I am trying to use LINQ to create a Dictionary<string, List<CustomObject>> from a List<CustomObject>. I can get this to work using "var", but I don't want to use anonymous types. Here is what I have

var x = (from CustomObject o in ListOfCustomObjects
      group o by o.PropertyName into t
      select t.ToList());

I have also tried using Cast<>() from the LINQ library once I have x, but I get compile problems to the effect of it being an invalid cast.

  • What if you try var x = (from CustomObject o in ListOfCustomObjects group o by o.PropertyName into t select t).ToList();
    – esastincy
    Commented Jun 15, 2011 at 17:42
  • 62
    Is there any reason why you need to do this rather than using ToLookup, which is designed for this?
    – Jon Skeet
    Commented Jun 15, 2011 at 17:53
  • 1
    Jon, could you please post an example of how ToLookup works in this situation? I am not familiar with that LINQ method.
    – Atari2600
    Commented Jun 15, 2011 at 18:00
  • 15
    @JonSkeet You're awesome! (I mean, everyone knew that already, but still.) Reason I wasn't planning on using ToLookup was cause I'd never heard of it until now. Now I know!
    – neminem
    Commented Sep 13, 2013 at 21:35
  • 1
    Just for completeness' sake, using var isn't using an "anonymous" type, it's using an "implicit" type. Anonymous types are new classes created by the compiler to handle the construction new { thing = "stuff" };. Implicit types are existing classes, var is just a convenient way to reference them when the variable is being assigned immediately, the variable type can be inferred from the type of the object being assigned to it. You can even implicitly type a variable referencing an anonymous type, i.e.: var a = new { thing = "stuff" }; Commented May 20, 2016 at 20:58

5 Answers 5

Dictionary<string, List<CustomObject>> myDictionary = ListOfCustomObjects
    .GroupBy(o => o.PropertyName)
    .ToDictionary(g => g.Key, g => g.ToList());
  • 8
    Unless you're needing a property from 'CustomObject' as the list value (not shown in this answer) it's worth checking his codeliness Jon Skeet's comment to the question recommending ToLookup().
    – Shaun
    Commented Nov 19, 2013 at 17:42
  • 5
    this is the way to do it if a non immutable result is desired. ToLookup is immutable.
    – Amit
    Commented Nov 12, 2014 at 20:15
  • 1
    My 2 Cents (just 'cause it kept me struggling for an hour :) ): when grouping by a property, make sure the Property HAS a value! Otherwise the Todict-method fails generating key (for String-Properties at least...) :)
    – dba
    Commented Oct 30, 2015 at 12:18
  • .GroupBy(o => o.PropertyName).ToDictionary(g => g.Key, g => g.ToList()) This could be a part of extension Linq library. so we only has to do .ToDictionary(o=>o.PropertyName)
    – Jaider
    Commented Jan 27, 2017 at 15:46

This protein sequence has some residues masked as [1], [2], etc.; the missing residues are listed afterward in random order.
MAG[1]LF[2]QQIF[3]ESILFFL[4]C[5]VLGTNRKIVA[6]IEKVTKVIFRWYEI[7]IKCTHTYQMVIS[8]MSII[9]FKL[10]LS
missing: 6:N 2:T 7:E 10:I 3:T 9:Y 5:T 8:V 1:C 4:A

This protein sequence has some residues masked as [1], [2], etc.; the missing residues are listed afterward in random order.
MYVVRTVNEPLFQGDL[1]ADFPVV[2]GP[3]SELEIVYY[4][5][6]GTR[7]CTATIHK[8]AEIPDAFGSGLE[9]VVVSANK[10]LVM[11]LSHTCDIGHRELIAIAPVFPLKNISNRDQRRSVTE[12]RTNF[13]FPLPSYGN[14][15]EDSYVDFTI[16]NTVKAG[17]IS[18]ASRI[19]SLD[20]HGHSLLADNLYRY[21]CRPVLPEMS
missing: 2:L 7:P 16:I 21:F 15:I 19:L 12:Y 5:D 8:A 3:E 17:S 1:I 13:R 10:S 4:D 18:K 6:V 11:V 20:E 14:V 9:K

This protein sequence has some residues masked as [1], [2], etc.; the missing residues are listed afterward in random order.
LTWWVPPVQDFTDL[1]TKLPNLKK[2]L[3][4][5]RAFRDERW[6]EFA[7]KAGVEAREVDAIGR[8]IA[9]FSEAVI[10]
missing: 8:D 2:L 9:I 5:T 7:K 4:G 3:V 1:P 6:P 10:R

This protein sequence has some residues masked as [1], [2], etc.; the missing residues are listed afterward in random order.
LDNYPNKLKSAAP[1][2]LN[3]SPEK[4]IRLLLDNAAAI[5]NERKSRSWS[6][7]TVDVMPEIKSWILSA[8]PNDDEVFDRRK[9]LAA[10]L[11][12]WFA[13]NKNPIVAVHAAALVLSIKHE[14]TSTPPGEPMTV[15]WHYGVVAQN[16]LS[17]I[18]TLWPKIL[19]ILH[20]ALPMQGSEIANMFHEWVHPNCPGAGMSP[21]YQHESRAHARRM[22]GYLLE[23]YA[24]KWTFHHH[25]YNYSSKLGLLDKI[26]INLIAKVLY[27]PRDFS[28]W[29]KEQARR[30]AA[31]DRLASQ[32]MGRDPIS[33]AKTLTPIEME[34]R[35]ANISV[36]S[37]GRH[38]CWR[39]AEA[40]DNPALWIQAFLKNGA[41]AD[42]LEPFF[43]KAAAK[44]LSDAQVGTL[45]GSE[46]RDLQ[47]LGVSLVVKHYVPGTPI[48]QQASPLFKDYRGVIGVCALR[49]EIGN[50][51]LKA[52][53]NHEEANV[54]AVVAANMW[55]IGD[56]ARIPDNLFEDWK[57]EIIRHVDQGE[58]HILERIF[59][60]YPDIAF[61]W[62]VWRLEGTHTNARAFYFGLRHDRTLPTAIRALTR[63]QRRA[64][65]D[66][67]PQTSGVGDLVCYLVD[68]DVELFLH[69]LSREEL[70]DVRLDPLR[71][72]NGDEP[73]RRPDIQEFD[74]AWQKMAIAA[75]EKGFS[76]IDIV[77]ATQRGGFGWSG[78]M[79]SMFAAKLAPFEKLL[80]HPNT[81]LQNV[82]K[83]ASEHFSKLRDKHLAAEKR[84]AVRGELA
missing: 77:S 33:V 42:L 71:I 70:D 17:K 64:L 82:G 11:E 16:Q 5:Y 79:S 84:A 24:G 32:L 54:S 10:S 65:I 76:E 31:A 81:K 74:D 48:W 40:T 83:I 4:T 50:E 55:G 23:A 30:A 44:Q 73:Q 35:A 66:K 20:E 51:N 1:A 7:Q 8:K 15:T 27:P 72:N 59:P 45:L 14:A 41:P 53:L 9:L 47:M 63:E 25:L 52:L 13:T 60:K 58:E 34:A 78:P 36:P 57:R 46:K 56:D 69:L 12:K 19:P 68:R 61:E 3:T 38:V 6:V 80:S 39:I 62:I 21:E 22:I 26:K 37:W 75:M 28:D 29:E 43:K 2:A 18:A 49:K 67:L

• 4
    @Jaider, there already is such functionality: just replace ToDictionary with ToLookup. Commented Aug 20, 2017 at 15:37

I cannot comment on @Michael Blackburn, but I guess you got the downvote because the GroupBy is not necessary in this case.

Use it like:

var lookupOfCustomObjects = listOfCustomObjects.ToLookup(o=>o.PropertyName);
var listWithAllCustomObjectsWithPropertyName = lookupOfCustomObjects[propertyName]

Additionally, I've seen this perform way better than when using GroupBy().ToDictionary().

  • I was performing a transliteration, not responding to the question in the best possible manner. Commented Jan 13, 2017 at 0:08

For @atari2600, this is what the answer would look like using ToLookup in lambda syntax:

var x = listOfCustomObjects
    .GroupBy(o => o.PropertyName)
    .ToLookup(customObject => customObject);

Basically, it takes the IGrouping and materializes it for you into a dictionary of lists, with the values of PropertyName as the key.

  • Why a downvote? Is this not accurate/answering the question? Commented Jul 27, 2016 at 19:19
  • 4
    In case you missed it, @RuudvK mentioned in his answer that he suspects the downvote is because the GroupBy is unnecessary. ToLookup has an overload that'll get the job done.
    – Jeff B
    Commented Jan 12, 2017 at 23:04
  • I did miss that response, thanks for tagging me. Makes sense, the Grouping is syntactically unnecessary, i was only leaving it in to make the transition from query syntax to method syntax clearer . Commented Jan 13, 2017 at 0:50
  • 1
    GroupBy (the overload with just one parameter) returns a IEnumerable<IGrouping<TKey, TSource>> the subsequent ToLookup then turns it into a quite complicated type that is not even similar to a IDictionary<TKey,IList<TSource>> just the ToLookup returns the proper type.
    – xtofs
    Commented May 26, 2018 at 0:57

This might help you if you to Get a Count of words. if you want a key and a list of items just modify the code to have the value be group.ToList()

    var s1 = "the best italian resturant enjoy the best pasta";    
    var D1Count = s1.ToLower().Split(' ').GroupBy(e => e).Select(group => new { key = group.Key, value = group.Count() }).ToDictionary(e => e.key, z => z.value);

//show the results
                    foreach (var item in D1Count)
                        Console.WriteLine(item.Key +" "+ item.Value);
  • Answer is a bit out of context since it's related to this question. But still, if you modify your code to use group.ToList() instead of counting, it would be the same solution as the accepted answer: GroupBy and then ToDictionary, without creating the anonymous object.
    – c-chavez
    Commented Jan 20, 2022 at 14:05

The following worked for me.

var temp = ctx.Set<DbTable>()
  .GroupBy(g => new { g.id })
  .ToDictionary(d => d.Key.id);

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